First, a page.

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Buddhadharma : Win 2012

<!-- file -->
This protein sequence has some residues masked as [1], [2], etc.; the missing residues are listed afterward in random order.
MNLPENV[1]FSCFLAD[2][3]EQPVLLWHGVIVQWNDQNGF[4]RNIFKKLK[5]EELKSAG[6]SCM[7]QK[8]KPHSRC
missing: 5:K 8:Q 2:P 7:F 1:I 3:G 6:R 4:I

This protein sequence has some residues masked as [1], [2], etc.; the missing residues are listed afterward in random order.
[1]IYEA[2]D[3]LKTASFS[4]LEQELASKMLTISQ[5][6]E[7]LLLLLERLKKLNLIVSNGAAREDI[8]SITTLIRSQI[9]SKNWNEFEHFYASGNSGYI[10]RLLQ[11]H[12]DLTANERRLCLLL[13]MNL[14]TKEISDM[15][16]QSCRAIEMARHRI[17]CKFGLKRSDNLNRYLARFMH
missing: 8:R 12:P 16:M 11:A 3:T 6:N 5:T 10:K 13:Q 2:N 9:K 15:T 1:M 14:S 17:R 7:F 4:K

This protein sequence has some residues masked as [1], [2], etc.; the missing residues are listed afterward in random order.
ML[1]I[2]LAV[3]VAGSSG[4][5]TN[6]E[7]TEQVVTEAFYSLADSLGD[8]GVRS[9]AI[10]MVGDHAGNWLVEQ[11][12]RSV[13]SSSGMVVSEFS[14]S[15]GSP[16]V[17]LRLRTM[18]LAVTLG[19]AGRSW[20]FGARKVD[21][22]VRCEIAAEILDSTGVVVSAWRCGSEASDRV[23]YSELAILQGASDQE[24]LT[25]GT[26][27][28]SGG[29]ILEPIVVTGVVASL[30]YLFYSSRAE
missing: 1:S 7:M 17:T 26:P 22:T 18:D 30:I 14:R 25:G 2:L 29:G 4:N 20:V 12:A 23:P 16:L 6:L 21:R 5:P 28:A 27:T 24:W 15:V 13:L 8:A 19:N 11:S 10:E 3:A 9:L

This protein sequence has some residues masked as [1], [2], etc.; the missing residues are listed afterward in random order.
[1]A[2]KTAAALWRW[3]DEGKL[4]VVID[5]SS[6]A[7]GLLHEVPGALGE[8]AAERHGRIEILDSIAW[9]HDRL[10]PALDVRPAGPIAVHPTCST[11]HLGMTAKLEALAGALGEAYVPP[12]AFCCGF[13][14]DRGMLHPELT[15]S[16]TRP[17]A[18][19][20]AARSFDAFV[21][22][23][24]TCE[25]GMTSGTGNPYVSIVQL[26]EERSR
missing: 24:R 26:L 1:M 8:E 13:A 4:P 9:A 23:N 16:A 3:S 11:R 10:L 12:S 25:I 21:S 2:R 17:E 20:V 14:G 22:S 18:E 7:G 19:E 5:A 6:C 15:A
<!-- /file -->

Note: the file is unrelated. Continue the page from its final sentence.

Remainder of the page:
WINTER 2 0 1 2 BUDDHADHARMA: THE PRACTITIONER’S QUARTERLY 11 BEHIND DOOR NUMBER THREE When we realize the emptiness of self and the truth of enlightenment, we see there is nothing to strive for. Thich Nhat Hanh on aimlessness, the third door of liberation. One gatha from the sutra Yogacarabhumi- shastra says that all of us contain a stream and that we don’t have a separate self. It reads: “Living beings is the name of a con- tinuous stream, and all phenomena as the object of perception are only signs. Therefore there is no real change of birth into death and death into birth and no person who realizes nirvana.” There are two things this gatha is teaching us. First, we don’t have a separate ego, a sepa- rate self. And second, everything comes from our perceptions; everything is an object of our perception. There is no one who attains nirvana, because if there is no separate self, then who will do that? At first we think we have to choose: Either we are in the ocean of death and birth, and then we suffer, or we are in nirvana, so we don’t have to suffer. But after that, we have to go further in our under- standing. We have to see that birth and death are nirvana. If we are deeply in touch with birth and death, then we are in touch with nirvana. These two things are not separate, and because of that, there is nobody in the stream of birth and death, and there’s nobody to go to nirvana. So we don’t have to do any- thing. We don’t even have to practice. In Buddhism we have three doors of lib- eration. The first door is emptiness, the sec- ond door is signlessness, and the third door is aimlessness. Aimlessness means that you don’t need to go anywhere and you don’t need to aim for anything; you are what you are searching for. When the river realizes that she’s water, and that the cloud is in her because she is also water, she has no aim to run after, and she is in peace. It’s the same with us: We run after the Buddha; we run after satori, enlighten- ment. But you don’t need to run after enlight- enment; you are already enlightened. Steadily there, peaceful, clear in your mind—you are already what you are searching for. FROM THE MINDFULNESS BELL, SUMMER 2012 CONCERTO IN EGO MINOR Ven. David Xi-Ken Astor finds inspiration for his meditation practice in the legendary classical pianist Glenn Gould. I was watching a documentary about the late pianist Glenn Gould, perhaps the great- est interpreter of Johann Sebastian Bach of any generation, and was struck by how he seemed to disappear behind the work he FIRST THOUGHTS ILLUSTRATIONS STACY INNERST